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Biology A level - Genetics of Living Systems Cheat Sheet by

This cheat sheet is based on the OCR A Gateway spec, Chapter 19 of module 6. This will be part of paper 2. Specification reference - 6.1.1

Gene mutations

Substi­tution / point mutation
One base switches place with another. This does not always lead to a change because DNA code is degene­rate. (A change in the third base is the least likely to lead to change.)
Base deleted. Results in frame shift - every codon after deletion is changed, so big change in protein synthesis.
Base inserted. Leads to a frame shift.


Physical mutagens
e.g. ionising radiations
Break one/both DNA strands, mutations can occur in the process.
Chemical mutagens
e.g. deamin­ating agents
Chemically alter based in DNA (e.g. cytosine to uracil).
Biological agents
e.g. alkylating agents
Methyl­/ethyl group added to base --> incorrect pairing.
e.g. base analogs
Incorp­orate in DNA in place of usual base.
e.g. viruses
Viral DNA inserted in genome.
Mutagens are factors that increase the rate of mutations.

Chromosome mutations

Sections of chromo­somes break off.
Section gets duplic­ated.
One section of a chromosome breaks off and joins to non-ho­mol­ogous chromo­some.
Section breaks off, reverses and joins back on.

Chromatin remode­lling

Tightly wound DNA around histones.
Loosely wound DNA. RNA polymerase can only access genes when DNA is euroch­rom­atin.
Chromatin is a DNA-pr­otein complex. Also note the dark green boxes will be related to transc­rip­tional control.

Euroch­romatin v. Hetero­chr­omatin

Histone modifi­cation

Acetyl­ation / Phosph­ory­lation
Lowers the positive charge of histones, so DNA is looser and genes can be transc­ribed.
Makes histones more hydrop­hobic so DNA is wound tighter. Genes cannot be transc­ribed.
DNA is negatively charged and histones are positively charged, which is how they attract. Changing charges will change the attrac­tion.

Operons - Lac Operon

Lac Operon

An operon is a group of genes under control of the same regulatory mechanism --> switch genes in and off depending on enviro­nment.
Lac Operon --> digests lactose if glucose concen­tration is low in E. Coli.

In the presence of glucose, a regulatory genes produces repressor proteins which bind to the operator so RNA polymerase cannot bind and read genes.
In the presence of lactose, lactose binds to the repressor protein, changing its shape so it no longer binds to the operator and the structural genes that code for lactos­e-d­ige­sting enzymes can be transc­ribed.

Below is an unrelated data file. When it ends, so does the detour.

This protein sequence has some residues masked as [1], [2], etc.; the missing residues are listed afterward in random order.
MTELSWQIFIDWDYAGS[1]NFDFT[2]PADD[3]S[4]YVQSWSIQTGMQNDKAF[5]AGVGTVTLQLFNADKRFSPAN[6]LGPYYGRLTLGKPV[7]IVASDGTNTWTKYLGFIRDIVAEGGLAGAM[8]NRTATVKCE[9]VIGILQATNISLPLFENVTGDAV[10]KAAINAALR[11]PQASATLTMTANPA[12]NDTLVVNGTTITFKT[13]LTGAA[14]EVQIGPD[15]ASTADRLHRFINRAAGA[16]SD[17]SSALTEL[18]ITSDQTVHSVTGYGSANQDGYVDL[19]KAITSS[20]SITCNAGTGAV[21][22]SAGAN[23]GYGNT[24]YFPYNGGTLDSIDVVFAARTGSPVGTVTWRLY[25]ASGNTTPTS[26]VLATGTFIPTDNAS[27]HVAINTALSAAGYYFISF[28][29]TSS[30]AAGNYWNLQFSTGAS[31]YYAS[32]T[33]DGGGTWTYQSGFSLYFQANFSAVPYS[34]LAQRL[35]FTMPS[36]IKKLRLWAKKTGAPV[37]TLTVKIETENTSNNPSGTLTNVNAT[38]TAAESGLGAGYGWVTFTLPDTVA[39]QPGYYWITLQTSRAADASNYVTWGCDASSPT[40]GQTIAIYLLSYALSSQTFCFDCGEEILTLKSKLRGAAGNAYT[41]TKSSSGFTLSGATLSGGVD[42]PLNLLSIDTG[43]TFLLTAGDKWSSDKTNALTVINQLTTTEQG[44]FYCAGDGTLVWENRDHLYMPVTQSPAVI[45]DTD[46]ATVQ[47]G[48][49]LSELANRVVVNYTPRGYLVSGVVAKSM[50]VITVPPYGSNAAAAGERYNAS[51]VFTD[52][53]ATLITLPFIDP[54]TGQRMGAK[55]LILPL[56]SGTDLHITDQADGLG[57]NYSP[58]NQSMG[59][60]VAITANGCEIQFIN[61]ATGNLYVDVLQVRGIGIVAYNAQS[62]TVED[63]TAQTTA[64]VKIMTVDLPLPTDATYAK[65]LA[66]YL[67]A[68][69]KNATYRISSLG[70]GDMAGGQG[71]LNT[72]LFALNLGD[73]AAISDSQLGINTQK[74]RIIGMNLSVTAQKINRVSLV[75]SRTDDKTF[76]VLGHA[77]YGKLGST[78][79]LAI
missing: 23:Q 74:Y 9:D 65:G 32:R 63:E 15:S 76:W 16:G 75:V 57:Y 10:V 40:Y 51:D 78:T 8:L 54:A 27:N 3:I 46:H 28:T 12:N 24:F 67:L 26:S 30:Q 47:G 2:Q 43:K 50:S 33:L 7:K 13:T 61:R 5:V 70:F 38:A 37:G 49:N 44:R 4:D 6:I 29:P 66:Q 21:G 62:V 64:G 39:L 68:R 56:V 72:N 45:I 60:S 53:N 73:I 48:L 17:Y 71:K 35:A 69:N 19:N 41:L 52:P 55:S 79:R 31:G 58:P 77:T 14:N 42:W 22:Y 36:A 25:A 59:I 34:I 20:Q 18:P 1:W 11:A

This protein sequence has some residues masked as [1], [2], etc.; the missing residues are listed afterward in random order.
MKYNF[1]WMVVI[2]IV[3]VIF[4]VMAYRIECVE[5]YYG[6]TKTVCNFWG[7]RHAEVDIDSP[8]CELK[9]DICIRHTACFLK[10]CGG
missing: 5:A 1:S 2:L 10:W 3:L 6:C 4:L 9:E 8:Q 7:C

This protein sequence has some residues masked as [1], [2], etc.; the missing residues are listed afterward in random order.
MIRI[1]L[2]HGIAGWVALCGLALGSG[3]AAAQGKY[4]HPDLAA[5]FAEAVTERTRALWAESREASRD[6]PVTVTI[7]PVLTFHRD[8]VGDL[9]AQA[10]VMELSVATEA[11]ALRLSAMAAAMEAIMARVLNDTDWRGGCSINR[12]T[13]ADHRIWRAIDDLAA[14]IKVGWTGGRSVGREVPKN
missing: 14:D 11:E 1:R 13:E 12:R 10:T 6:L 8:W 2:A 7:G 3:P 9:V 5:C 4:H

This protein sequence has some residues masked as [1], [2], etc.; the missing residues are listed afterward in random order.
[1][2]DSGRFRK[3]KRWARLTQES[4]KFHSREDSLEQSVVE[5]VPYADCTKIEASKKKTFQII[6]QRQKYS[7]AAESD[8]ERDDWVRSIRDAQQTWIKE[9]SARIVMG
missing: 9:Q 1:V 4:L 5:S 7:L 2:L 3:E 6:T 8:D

cAMP acts as a secondary messenger. It speeds up the transc­rip­tional of lactose genes if glucose is low.

Post-t­ran­scr­ipt­ional control

RNA processing
Transc­rip­tional makes pre-mRNA and transforms it in mature mRNA. Once DNA has been transc­ribed, introns are removed from the pre-mRNA.
RNA editing
Change in base sequence to make different proteins (deletion, additi­on...).

Transl­ational control

Degrad­ation of mRNA
Higher resistance of mRNA = longer lasting in the cytoplasm so higher quantity of protein synthesis.
Inhibitory proteins
Prevent binding to ribosomes.
Initiation factors
Aid binding to ribosomes.
Protein kinases
Adds phosphate group to protein, changing tertiary structure and function. Many proteins activated by phosph­ory­lation, important for cell regula­tion.

Post-t­ran­sla­tional control

Addition of non-pr­otein group
Modifying amino acids + bonds
Folding / shortening of proteins
Modifi­cation by cAMP (e.g. Lac operon)

Homeobox gene

Regulatory genes that code for a homeod­omain protein which switches genes on and off.
Code for body plan - basic layout of animals, fungi and plants.
Highly conserved across each species.
180 base pairs long.

Hox genes

Homeobox gene only present in animals.
Codes for correct placement of body parts.
Found in gene clusters (4 in mammals with 39 Hox genes divided in 4 clustered in humans).

Body plans

Body plans
The way the body is arranged.
Segments in embryo from which individual vertebrae develop. Hox genes in the mouth area will code for mouthp­arts, in the thorax for arm placem­ent...
Radial e.g. in jellyfish
Bilateral e.g. humans
None e.g. sponges

Mitosis and apoptosis

Increase number of cells for growth
Programmed cell death to remove unwanted tissue (e.g. webbing between fingers in womb).




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